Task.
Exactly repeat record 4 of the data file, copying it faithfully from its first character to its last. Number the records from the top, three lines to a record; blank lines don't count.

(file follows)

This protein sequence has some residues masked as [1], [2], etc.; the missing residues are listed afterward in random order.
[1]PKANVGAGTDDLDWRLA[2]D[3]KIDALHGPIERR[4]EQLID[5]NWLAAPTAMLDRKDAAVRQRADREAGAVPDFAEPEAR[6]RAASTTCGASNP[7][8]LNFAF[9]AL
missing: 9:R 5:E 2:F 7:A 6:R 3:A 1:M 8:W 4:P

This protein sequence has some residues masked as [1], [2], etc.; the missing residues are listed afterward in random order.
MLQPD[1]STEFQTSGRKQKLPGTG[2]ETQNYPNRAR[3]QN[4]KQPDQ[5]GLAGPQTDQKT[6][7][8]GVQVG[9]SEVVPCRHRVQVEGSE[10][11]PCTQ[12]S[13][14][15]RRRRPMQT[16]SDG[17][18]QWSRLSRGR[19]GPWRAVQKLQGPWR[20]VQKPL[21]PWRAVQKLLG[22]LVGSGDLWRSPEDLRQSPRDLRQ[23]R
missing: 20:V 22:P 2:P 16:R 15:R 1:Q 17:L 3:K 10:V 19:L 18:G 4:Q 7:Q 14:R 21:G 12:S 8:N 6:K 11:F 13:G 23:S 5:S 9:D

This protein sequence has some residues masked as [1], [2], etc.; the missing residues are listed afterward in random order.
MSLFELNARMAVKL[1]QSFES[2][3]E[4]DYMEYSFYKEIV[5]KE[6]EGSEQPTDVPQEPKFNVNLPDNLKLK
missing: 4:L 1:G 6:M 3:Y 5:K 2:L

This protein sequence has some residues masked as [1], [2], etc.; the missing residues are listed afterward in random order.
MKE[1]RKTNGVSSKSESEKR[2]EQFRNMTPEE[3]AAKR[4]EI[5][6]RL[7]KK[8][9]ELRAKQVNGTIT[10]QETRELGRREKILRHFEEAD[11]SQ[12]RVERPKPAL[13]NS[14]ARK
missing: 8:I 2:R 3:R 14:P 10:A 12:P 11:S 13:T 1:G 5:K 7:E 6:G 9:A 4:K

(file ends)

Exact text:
This protein sequence has some residues masked as [1], [2], etc.; the missing residues are listed afterward in random order.
MKE[1]RKTNGVSSKSESEKR[2]EQFRNMTPEE[3]AAKR[4]EI[5][6]RL[7]KK[8][9]ELRAKQVNGTIT[10]QETRELGRREKILRHFEEAD[11]SQ[12]RVERPKPAL[13]NS[14]ARK
missing: 8:I 2:R 3:R 14:P 10:A 12:P 11:S 13:T 1:G 5:K 7:E 6:G 9:A 4:K